Is Your Car Touring Ready?

After more than 3 months, lockdown restrictions will be eased on caravan and touring parks from the 4th of July in England. As the British Summer is well and truly here in its full glory, no doubt many of you will be keen to get away in your Motorhome or take your caravan somewhere to enjoy our celebrated beauty spots.

However, before doing so, especially if your vehicle hasn’t been used to any great extent recently, it is recommended to do a thorough checkup of your vehicle in advance. The last thing you’d want is a delayed or even an abandoned break.

Checks To Carry Out Before Travelling

  • Battery
    If you have had to recently “jump start” your vehicle after it was not used for a while, make sure that it is now starting up without any problems, especially if being left for a few days. A flat battery can spell disaster on a road trip.
  • Fluids
    Check the levels of your vehicle’s essential fluids thoroughly. Ensure your engine oil is in-between the minimum and maximum marks of the dipstick, top up if required using the correct oil, but do not overfill.Check that your coolant has recently been refreshed and is in between the minimum and maximum marks on the header tank, topping up if required – but please do both the check and top up when the engine is cold.It is also worthwhile to check your windscreen washer fluid reservoir and top that up too.
  • Tyres
    Make sure your tyre pressures are correct and make any adjustments required, especially if you intend to tow a caravan as the pressure requirements on the rear may be slightly different from those when unladen. Also check your spare wheel – and of course your caravan’s tyres!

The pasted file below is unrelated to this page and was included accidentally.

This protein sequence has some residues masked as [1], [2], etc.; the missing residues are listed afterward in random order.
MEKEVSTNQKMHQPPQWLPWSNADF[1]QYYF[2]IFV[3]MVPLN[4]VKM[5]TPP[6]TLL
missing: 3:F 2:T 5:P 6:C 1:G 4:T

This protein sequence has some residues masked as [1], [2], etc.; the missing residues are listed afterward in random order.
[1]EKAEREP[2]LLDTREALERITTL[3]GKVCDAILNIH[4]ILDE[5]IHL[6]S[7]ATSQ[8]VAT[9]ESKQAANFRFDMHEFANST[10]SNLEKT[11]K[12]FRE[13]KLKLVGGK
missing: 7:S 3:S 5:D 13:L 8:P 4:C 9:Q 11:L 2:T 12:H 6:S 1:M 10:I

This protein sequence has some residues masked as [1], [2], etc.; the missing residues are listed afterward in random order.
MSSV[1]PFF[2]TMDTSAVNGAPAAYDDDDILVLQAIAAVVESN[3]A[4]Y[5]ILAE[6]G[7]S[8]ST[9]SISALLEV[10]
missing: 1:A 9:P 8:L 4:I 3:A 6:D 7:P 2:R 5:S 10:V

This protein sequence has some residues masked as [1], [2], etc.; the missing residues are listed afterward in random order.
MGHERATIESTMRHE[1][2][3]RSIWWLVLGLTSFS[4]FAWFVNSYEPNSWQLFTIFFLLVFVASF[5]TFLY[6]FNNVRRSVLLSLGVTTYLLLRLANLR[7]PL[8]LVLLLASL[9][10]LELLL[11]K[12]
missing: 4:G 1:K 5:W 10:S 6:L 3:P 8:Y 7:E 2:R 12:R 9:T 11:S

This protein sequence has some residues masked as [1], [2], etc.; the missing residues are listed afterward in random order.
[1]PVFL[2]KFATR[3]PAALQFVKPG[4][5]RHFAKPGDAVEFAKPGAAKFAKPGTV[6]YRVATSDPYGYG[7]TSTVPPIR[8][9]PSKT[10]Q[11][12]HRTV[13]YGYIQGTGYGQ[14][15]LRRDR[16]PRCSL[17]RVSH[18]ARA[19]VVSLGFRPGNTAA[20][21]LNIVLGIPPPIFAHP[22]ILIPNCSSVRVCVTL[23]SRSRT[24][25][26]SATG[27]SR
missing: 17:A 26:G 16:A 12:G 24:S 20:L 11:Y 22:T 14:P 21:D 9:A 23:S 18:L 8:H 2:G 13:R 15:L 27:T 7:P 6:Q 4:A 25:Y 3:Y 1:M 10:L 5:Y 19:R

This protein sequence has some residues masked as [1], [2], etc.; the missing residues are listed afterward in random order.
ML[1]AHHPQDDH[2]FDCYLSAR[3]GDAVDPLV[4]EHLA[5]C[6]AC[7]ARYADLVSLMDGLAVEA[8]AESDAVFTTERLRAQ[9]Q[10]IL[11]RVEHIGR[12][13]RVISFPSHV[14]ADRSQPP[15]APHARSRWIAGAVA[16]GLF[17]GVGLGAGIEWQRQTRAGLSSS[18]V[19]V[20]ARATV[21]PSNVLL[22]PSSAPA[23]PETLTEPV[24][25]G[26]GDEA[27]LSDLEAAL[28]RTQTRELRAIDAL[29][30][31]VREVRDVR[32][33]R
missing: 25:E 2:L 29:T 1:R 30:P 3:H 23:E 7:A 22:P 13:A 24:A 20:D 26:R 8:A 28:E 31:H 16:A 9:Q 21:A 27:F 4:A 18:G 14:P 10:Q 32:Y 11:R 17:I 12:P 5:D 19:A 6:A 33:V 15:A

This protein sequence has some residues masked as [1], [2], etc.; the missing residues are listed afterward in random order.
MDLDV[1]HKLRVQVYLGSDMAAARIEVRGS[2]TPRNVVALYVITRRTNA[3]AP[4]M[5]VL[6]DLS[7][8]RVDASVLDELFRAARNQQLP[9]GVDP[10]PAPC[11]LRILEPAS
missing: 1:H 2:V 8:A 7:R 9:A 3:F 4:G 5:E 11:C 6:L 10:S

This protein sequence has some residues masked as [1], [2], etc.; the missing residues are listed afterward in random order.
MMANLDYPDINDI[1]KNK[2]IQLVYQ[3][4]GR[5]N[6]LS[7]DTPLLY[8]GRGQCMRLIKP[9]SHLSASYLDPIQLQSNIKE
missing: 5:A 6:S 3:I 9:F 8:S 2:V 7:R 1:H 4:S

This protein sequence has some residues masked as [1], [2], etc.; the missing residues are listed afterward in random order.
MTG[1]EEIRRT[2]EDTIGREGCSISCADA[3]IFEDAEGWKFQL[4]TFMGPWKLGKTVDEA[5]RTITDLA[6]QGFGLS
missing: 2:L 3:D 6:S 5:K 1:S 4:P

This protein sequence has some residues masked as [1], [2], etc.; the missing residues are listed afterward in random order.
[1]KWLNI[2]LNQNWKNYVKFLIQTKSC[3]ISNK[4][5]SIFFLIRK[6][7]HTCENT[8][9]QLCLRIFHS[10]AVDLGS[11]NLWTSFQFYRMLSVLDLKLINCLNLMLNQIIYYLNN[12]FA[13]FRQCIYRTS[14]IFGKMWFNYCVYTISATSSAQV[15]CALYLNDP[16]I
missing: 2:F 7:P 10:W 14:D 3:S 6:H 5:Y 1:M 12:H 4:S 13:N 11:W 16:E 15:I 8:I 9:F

• Lights
    Do a visual check of all your lights AND those of your caravan and replace any failed bulbs or have any electrical issues resolved in towing electrical connections well in advance.
  • Brakes
    Take a moment to visually inspect your brake pads, through the wheels, where possible. Towing adds extra pressure and reliance on good brakes. You’d be surprised at the amount of call-outs for brakes that are received from holiday destinations!
  • Clutch
    Does your clutch pedal feel it has good even pressure and have you noticed any untoward noises, snatching as you change gear or even difficulty getting into gear. Now would be a good time to have that looked at.

Aside from that, don’t forget to check your cigarette lighter socket is working properly, so you can charge mobile devices, and ensure you carry your car insurance and breakdown assistance details with you.

A note from our Mechanic in Residence

Drive carefully with due consideration to other road users, know the speed limits and check the access before heading down a lane and off the main highway. You may not be in a rush, but do check your mirrors for following traffic and pull over when safe to do so to let the “locals” past you. We do appreciate it, especially down here in Devon! Happy Touring!